Low Voltage Networks: the new border of Energy Transition
LV public distribution networks are neither monitored nor automated. Reinforcements and modernization plannings are based on the supposed obsolescence of equipments, theoretical load curves, and summary tools, leading to substantial safety coefficients.
Yet, they account for 70% of fixed assets and generate 50% of operating costs.
They now have to integrate the new usages brought by energy transition, such as photovoltaic production, electric vehicles and self-consumption.
In the same time, the current deployment of smart meters offers the first large scale observation tool for Low Voltage networks. This opens new opportunities, that are yet to be exploited.
Network planning aims to identify constrained or obsolete equipment in order to reinforce or replace them.
However, traditional planning processes are based on theoretical criteria and use significant safety margins. This method therefore does not allow precise planning of the required investments. As a result:
- 30% of investments could be avoided by accounting for the real use of the network
- 30% of poorly supplied customers are not identified
Decentralized production integration
Network design and settings limit the insertion of photovoltaic production to 20 or 30% of the consumed power. Long before this threshold, voltage excursions and inverter disconnections start occurring.
Conventional solutions involve either a long and expensive network reinforcement, either a limitation of the produced power. The consequences include a losses of production, reduced penetration capacity, and delays that cause complaints and degrade the image of the network operator.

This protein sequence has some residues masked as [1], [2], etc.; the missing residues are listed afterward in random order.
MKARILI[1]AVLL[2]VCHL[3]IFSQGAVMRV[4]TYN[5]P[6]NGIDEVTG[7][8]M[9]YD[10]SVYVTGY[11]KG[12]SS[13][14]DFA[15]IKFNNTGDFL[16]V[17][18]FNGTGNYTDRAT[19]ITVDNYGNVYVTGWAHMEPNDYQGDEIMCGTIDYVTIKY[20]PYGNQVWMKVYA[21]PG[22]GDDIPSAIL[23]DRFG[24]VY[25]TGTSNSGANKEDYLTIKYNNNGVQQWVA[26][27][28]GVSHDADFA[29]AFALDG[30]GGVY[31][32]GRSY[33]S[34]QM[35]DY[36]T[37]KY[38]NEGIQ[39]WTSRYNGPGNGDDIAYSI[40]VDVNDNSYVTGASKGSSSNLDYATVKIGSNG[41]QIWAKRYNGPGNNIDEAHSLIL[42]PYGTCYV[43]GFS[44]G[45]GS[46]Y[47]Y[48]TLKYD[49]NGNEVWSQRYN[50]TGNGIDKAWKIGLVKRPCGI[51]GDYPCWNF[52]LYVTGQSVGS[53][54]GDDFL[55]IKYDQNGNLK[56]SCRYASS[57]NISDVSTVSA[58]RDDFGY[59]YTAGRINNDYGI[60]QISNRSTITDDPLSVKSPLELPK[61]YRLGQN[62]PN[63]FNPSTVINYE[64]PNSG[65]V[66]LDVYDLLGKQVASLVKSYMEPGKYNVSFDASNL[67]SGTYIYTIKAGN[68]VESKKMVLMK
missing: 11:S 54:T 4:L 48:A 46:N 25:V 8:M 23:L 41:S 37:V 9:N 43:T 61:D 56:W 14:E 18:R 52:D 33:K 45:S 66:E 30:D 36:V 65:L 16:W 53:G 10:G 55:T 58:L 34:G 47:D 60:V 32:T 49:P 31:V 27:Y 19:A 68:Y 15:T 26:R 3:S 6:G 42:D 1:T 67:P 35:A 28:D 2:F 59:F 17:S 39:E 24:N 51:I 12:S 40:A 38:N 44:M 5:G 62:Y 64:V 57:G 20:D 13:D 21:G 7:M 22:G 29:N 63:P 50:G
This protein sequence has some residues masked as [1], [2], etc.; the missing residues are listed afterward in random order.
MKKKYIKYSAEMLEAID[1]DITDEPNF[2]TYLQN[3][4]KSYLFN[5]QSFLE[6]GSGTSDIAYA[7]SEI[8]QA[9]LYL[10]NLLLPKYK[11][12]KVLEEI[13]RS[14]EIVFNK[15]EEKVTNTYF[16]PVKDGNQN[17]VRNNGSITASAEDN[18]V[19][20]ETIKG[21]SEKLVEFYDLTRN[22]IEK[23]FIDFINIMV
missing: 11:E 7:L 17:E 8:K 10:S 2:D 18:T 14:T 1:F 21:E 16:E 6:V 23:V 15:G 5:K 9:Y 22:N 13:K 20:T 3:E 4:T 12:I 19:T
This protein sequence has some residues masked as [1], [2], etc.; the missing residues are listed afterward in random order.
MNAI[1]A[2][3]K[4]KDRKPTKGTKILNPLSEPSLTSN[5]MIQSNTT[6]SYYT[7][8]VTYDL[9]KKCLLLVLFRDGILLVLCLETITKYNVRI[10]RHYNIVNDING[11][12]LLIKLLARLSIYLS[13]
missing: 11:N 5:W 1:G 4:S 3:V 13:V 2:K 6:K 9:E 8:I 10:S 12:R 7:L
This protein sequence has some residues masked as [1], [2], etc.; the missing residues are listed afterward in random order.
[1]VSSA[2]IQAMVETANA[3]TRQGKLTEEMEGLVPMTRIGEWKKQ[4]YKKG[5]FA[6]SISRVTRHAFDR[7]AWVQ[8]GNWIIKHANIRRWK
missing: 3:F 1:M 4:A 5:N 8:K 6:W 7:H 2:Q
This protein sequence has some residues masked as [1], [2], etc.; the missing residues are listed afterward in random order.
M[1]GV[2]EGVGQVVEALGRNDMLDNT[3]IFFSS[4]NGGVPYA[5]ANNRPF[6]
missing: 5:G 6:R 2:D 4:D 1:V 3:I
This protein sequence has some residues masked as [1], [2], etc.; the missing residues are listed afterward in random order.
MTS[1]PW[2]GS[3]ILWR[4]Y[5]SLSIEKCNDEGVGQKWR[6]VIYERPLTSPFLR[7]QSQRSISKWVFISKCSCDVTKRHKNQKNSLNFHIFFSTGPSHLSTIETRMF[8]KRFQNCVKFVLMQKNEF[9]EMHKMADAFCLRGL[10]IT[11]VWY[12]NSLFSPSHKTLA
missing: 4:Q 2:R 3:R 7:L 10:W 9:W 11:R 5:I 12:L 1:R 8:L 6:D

Non-technical losses, which are spread along low-voltage networks and therefore difficult to detect, represent 1.5 k€ per MV/LV substation each year.
They bring financial losses for the operator, network overloads and equipment damages.
The lack of knowledge of the actual state of low-voltage networks, along with the cartography errors, significantly increase the operating and maintenance costs. As an example, the time required to locate faults and find a recovery scheme is widely impacted by this lack of knowledge.
Odit-e is the result of the meeting of electrical distribution experts from Schneider with academic researchers from Grenoble-INP, who all share the same diagnosis and a common vision of the potential solutions.
With forty years of cumulative experience in public distribution markets and six years of research on network modeling, they combined their skills to develop innovative solutions to help distribution network operators face these new challenges.